Although black soldiers proved themselves as reputable soldiers, discrimination in pay and other areas remained widespread. According to the Militia Act of 1862, soldiers of African descent were to receive $10.00 a month, plus a clothing allowance of $3.50. Many regiments struggled for equal pay, some refusing any money until June 15, 1864, when Congress granted equal pay for all black soldiers.
African American soldiers participated in every major campaign of 1864–65 except Sherman's Atlanta Campaign in Georgia. The year 1864 was especially eventful for African American troops. On April 12, 1864, at Battle of Fort Pillow, Tennessee, Confederate General Nathan Bedford Forrest led his 2,500 men against the Union-held fortification, occupied by 292 black and 285 white soldiers. After driving in the Union pickets and giving the garrison an opportunity to surrender, Forrest's men swarmed into the fort with little difficulty and drove the Federals down the river's bluff into a deadly crossfire. Casualties were high and only sixty-two of the U.S. Colored Troops survived the fight. Many accused the Confederates of perpetrating a massacre of black troops, and the controversy continues today. The battle cry for the Negro soldier east of the Mississippi River became "Remember Fort Pillow!"
The propaganda which sprang from the allegations of a "massacre" at Fort Pillow was useful in convincing United States Colored Troops to become suicide forces which entered battle shouting "No quarter! No quarter!," never surrendered and who themselves perpetrated murders of surrendered Confederate forces in Florida and at Fort Blakley, Alabama, on April 9, 1865, at which battle they also shot two white Union officers who tried to stop them, killing one.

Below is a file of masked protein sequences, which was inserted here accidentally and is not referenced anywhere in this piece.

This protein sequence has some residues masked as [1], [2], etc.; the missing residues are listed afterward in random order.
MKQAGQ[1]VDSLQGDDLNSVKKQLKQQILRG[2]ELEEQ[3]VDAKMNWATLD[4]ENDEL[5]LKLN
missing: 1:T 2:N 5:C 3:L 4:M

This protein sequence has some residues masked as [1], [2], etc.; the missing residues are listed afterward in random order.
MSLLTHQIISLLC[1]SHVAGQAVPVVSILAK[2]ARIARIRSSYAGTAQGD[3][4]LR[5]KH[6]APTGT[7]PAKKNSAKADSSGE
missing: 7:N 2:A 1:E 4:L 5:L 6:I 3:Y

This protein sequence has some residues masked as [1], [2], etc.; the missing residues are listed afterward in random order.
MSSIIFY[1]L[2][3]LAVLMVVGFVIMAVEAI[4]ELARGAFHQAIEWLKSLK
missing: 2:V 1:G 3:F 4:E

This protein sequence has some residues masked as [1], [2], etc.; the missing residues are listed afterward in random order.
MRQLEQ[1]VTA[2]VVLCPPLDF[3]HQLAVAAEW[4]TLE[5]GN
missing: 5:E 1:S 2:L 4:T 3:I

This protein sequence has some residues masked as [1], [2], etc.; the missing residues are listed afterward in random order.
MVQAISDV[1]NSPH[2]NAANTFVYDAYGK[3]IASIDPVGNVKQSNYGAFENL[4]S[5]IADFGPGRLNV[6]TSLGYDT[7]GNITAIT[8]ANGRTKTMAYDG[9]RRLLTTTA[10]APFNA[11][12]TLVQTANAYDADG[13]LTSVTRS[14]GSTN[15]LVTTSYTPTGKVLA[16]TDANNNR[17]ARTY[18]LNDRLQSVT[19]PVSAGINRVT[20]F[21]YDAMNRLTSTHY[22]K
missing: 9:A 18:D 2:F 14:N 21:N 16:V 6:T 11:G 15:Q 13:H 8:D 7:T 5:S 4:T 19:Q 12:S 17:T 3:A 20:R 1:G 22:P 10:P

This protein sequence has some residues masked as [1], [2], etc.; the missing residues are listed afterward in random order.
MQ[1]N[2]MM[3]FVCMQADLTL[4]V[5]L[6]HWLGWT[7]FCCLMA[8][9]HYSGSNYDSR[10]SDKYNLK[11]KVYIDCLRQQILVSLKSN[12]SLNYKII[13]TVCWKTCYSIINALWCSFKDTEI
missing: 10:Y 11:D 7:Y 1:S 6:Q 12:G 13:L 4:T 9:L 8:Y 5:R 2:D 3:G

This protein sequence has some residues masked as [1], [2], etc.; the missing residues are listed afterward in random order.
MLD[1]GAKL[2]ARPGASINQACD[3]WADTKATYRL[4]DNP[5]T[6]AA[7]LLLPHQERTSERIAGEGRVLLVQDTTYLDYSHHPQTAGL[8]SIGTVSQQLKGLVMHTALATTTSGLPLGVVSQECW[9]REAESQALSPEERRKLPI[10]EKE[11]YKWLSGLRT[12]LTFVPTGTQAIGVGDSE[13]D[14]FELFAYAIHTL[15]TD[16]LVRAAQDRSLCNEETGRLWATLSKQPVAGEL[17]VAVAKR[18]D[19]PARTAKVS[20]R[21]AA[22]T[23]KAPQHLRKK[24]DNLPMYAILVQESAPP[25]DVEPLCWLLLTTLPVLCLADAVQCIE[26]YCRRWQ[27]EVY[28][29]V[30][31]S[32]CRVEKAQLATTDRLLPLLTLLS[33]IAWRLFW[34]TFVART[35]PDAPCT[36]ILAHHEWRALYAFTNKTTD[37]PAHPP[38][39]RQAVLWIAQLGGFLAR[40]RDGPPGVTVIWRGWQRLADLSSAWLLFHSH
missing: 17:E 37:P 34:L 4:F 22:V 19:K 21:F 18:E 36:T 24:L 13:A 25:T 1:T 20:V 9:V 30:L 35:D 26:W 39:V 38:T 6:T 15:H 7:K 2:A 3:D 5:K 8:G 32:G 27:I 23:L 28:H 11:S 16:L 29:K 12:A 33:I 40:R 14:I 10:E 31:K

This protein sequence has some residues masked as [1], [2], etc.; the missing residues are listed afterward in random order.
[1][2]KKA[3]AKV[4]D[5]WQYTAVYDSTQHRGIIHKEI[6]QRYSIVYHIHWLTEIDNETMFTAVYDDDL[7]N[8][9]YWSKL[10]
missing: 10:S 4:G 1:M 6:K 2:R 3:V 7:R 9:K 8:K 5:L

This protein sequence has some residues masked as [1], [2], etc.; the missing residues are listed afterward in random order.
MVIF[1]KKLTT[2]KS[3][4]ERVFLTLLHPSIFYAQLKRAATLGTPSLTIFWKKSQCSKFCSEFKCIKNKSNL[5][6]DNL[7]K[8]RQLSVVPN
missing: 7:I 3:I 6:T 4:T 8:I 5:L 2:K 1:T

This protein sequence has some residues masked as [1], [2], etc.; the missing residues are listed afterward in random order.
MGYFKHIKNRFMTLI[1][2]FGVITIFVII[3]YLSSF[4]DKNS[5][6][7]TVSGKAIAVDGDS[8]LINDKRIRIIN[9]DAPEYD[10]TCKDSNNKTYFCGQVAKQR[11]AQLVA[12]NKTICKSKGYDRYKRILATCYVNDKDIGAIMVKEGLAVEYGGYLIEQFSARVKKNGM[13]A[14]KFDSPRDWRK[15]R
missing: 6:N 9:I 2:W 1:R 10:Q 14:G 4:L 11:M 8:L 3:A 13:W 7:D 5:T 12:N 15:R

An 1864 investigation of Fort Pillow engaged in wholesale fabrication of "evidence" and included assertions that Black women and children had been murdered by Forrest's forces when there were no women or children present at Fort Pillow. A later 1871 Congressional investigation conducted during Reconstruction by Radical Republicans concluded that there was no evidence of a "massacre" and stated that there were "isolated incidents along the riverbank" which Forrest stopped immediately upon his arrival.
The barracks Forrest's men were accused of burning were actually burned under orders by a Union officer. Lieutenant Daniel Van Horn, Sixth U.S. Colored Heavy Artillery, whose report is contained in the Federal Official Records, documented that Lieutenant John D. Hill, U.S. Colored Heavy Artillery, set fire to the barracks under orders of the Union commanding officer.
Forrest took 39 United States Colored Troops (USCT) as POWs and sent them up the chain of command. Forrest even transferred the 14 most seriously wounded USCT to the U.S. Steamer Silver Cloud where they could get better care than that which he could provide.
Allegations of a "massacre" continue to be controversial because historians remain either willfully or blissfully unaware of the Federal Official Records and the 1871 Congressional investigation conclusion.